Guest Blog – ‘Sober Revelations’ by Kate

Guest Blog – ‘Sober Revelations’ by Kate

I had been sober and ‘kiss free’ for 13 months before I felt I was ready to plunge back into the world of internet dating.

I downloaded the dating app ‘Bumble’ and started swiping. Almost immediately, I saw a friend from childhood who I hadn’t spoken to since I was 8 years old. I swiped right and it was a match, so I sent my first message “How the hell have you been for the last 20 years?” and waited patiently for his reply.

The conversation was easy. As sobriety can be a deal breaker, my profile openly stated that I was sober. He mentioned my sobriety in weird idolisation, saying it wasn’t something he could do but that he wished he could as he’d heard great things.

A few days later, he told me he had taken cocaine at the weekend. I told myself I was cool with this as he said it didn’t happen often, that he didn’t seek it out and that he just had a hard time saying no. My better judgement was screaming out but because I really wanted him, I ignored it.

Our first date was a perfect evening of staring into each others eyes and laughing and soon it was time for my first sober kiss. It was the type of kiss you see at the end of a movie when the girl gets the guy, with fireworks and incredible passion!

Things continued to progress with the same fire. He had soulful depth and had examined his inner psyche. This was something which really turned me on in sobriety. He knew what it was like to dig through the darkest places of the mind. Once, he sat with me in silence for 20 minutes as I worked up the nerve to be vulnerable to a man without liquid courage. It was all new to me. His patience turned to understanding and appreciation of my vulnerability.

In the beginning I was 100% myself and I thought he got me on a level that I’d never experienced before. He didn’t drink alcohol for our first couple dates and after that, asked me respectfully if it was ok for him to have a drink.

We would see each other 2-3 times a week until I took a trip to Denver and then things changed.

The night before I came home, he told me how happy he was with me, that he was all in and we could talk about what that meant when I got back. I felt it was finally happening for me; a healthy happy relationship would be another gift of my sobriety.

However, when I got home, he was different. Once again, my gut was telling me things weren’t right but I ignored it. A few days later he told me that he needed space and asked if we could slow things down. He told me that he sometimes got distant and it was hard for everyone in his life. Panic ensued in my body. I felt anxious. I was feeling rejection for the first time in 13 months and it hurt.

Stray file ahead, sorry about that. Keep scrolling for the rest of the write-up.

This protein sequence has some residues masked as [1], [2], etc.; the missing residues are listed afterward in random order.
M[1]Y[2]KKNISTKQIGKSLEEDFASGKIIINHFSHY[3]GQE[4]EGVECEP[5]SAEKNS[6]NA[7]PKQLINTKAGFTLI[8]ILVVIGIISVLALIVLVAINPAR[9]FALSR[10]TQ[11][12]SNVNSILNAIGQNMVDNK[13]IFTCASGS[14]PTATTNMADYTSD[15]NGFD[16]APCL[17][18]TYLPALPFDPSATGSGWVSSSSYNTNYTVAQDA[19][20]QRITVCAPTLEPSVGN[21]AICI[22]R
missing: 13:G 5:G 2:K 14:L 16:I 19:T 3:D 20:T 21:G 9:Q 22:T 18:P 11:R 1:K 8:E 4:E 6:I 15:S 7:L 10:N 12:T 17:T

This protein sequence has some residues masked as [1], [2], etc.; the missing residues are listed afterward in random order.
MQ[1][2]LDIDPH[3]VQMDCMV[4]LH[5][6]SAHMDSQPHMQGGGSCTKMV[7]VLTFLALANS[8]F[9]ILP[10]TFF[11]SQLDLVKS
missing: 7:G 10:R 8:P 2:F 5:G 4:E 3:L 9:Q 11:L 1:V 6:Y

Although we continued to see each other, things were never the same again.

Desperate for his affection, I grasped at any crumb he would throw my way, however any positive moment would be quickly overshadowed by the overwhelming unhappiness he had in his life. I sympathized with him but could feel my own depression grow from his sadness. I tried to break things off with him but he told me that wasn’t what he wanted so I took that as a sign he was coming round.

From the day I started to retreat back to myself, I made a promise that I would no longer question if he liked me. I would work on me instead and get back to a self that I liked. After that, I only saw him one more time and knew it was over.

After a while, I started to wake up with a new perspective on life. I realised I’d been spending too much energy on people that did not reciprocate. I reached out one last time and he said something that really stuck “Your need for reassurances really wore me down. I think you have some issues you need to work through”.

Instead of dismissing his criticism, I chose to listen. As painful as it was to hear, he was right and I was thankful for his honesty. I had never been in a healthy relationship; all of my relationships ended up like this. Why did I think I would magically be in a healthy relationship just because I was sober now?

With his words ringing in my ears, I got on the internet for a different reason. I started reading about attachment styles. Oh hello anxious/fearful attachment! and emailed my therapist to set up an appointment. My research and digging continued and then it hit me like a ton of bricks.


People pleasing, fear of rejection, low self worth, validation by others opinions of me, not trusting oneself and all was rooted in addiction. It was me; all of the above.

I realised that I had no clue what a real loving relationship was supposed to look like mainly because I’d never had a proper example. There was also a possibility that I didn’t even know what love was.

These revelations were more heartbreaking to me than the heartwrenching catalyst that had forced me to look at myself. As numbing these thoughts with drugs and alcohol wasn’t an option for me, I sought help from my therapist and did some serious reading and research.